FARGO, N.D. — With mass shootings a regular reality in America, gun control is a constant debate.
At the same time, a different kind of protection is becoming increasingly popular with consumers.
Bulletproof clothing is now a multi-million dollar industry.
These days, it seems anyone could become a mass shooting victim.
They happen at concerts, high schools, and this week, at a Waffle House in Tennessee.
Talos Ballistics President Ed Burke says fear is driving business.
“Right after Parkland, we had a pretty big spike and had a 70% increase in business,” says Burke. “So, it was a pretty dramatic increase.”
Bulletproof apparel is relatively new.
WDAY tested out bulletproof backpacks five years ago when they first became available.
Burke says now, they make any kind of clothing imaginable.
“We’ve even gone as far as to bulletproof a baby carriage,” says Burke.
He says the best sellers these days just look like regular clothing.
“I thought it would be a big, hefty vest, but that just looks like a normal, nice vest that people would wear,” says MSUM student Cora Sather.
Some, like Sather, were shocked at the vest.
Others see it as a grim reminder of reality.
“It’s not surprising that they’re making it,” says Moorhead resident Jess Jacobson. “It’s surprising that we need it.”
Jacobson said she needed more answers before investing in something bulletproof.
“If I’m going to spend the money on something, is it really going to do its job?”
Our WDAY crew visited Bill’s Gun Range to answer that question, hanging up the vest and loading a Glock 17 9mm pistol.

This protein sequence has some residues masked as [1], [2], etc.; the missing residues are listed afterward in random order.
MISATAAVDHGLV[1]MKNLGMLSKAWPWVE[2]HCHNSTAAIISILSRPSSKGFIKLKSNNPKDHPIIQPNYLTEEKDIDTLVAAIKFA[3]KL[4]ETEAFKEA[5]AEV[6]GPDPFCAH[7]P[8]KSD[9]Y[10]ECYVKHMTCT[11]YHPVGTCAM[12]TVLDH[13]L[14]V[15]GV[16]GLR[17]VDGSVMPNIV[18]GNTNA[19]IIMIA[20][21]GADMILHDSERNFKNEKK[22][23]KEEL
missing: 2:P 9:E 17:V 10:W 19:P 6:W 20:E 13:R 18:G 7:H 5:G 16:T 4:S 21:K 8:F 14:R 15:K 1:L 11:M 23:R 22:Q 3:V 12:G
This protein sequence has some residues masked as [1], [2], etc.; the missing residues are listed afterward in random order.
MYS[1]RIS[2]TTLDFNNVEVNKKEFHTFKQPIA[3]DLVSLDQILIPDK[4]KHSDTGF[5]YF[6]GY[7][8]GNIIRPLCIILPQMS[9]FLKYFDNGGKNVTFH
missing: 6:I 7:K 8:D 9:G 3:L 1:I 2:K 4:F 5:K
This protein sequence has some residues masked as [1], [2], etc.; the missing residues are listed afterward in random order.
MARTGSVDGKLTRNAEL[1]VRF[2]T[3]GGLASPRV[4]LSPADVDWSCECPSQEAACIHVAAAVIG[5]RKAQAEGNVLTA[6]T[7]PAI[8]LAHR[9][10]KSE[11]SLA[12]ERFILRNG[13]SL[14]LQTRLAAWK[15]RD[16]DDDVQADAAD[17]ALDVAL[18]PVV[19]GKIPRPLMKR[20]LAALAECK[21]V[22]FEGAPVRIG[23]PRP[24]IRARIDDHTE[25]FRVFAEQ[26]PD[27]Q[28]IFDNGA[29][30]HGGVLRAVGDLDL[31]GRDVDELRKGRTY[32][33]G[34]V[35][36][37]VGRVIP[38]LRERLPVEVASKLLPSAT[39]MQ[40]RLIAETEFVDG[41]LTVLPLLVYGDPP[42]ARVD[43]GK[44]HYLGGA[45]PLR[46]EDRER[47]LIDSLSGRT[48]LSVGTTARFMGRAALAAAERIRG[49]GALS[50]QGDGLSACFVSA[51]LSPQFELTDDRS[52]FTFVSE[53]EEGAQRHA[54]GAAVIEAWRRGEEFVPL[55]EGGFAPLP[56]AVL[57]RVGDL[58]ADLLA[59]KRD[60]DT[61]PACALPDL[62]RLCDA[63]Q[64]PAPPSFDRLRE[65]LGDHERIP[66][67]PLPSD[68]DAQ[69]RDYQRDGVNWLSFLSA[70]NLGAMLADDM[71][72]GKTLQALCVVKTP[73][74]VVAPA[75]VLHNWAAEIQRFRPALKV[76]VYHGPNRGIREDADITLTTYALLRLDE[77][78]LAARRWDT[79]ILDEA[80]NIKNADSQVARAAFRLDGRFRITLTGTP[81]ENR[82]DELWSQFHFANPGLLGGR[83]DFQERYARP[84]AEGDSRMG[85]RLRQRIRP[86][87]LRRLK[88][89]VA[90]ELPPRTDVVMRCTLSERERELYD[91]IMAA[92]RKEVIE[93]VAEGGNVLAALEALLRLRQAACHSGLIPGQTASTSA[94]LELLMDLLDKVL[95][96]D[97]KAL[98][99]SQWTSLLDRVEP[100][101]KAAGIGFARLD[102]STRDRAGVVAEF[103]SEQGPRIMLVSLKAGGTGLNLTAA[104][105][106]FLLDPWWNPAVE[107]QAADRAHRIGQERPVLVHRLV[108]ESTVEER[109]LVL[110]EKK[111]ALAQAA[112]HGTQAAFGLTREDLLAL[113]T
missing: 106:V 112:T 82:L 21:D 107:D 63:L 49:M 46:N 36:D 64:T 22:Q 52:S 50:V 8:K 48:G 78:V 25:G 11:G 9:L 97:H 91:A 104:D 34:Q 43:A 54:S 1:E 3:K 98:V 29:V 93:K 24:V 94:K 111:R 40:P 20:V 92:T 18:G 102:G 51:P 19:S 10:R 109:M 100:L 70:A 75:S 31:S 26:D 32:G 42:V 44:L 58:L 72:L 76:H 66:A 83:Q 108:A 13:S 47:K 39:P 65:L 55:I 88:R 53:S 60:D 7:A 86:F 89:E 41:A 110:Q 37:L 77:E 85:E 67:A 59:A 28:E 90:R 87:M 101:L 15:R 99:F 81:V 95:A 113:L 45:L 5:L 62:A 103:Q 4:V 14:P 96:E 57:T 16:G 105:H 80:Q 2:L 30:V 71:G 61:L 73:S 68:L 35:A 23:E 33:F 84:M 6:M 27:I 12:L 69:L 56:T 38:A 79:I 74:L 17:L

Sure enough, the material completely stopped the bullet from penetrating.
An undershirt the company makes had the same result, but evidence of the bullet’s impact was still there.
After more than 20 rounds in each shirt, the only ones that got through missed the plates covering our wooden dummy’s midsection.
The other bullets ended up flattened by the impact.
So, the shirts did their job, but at more than $700 for the vest alone, is it a realistic option for everyday people?
“As a college student, I don’t know how affordable that is for me or my peers,” says Sather. “But seeing the way things are going, it would be something I would probably look into.”
Burke says more and more people are looking into it every day.
“We’re necessary as of today. With the lack of change in gun control, it’s going to get worse before it gets better.”
The clothing is meant to stop handguns.
Burke says they’re not designed to stop rifle fire, like an AR-15.
He says right now, the cheapest option the company offers is a bulletproof plate to put in a backpack or briefcase for $100.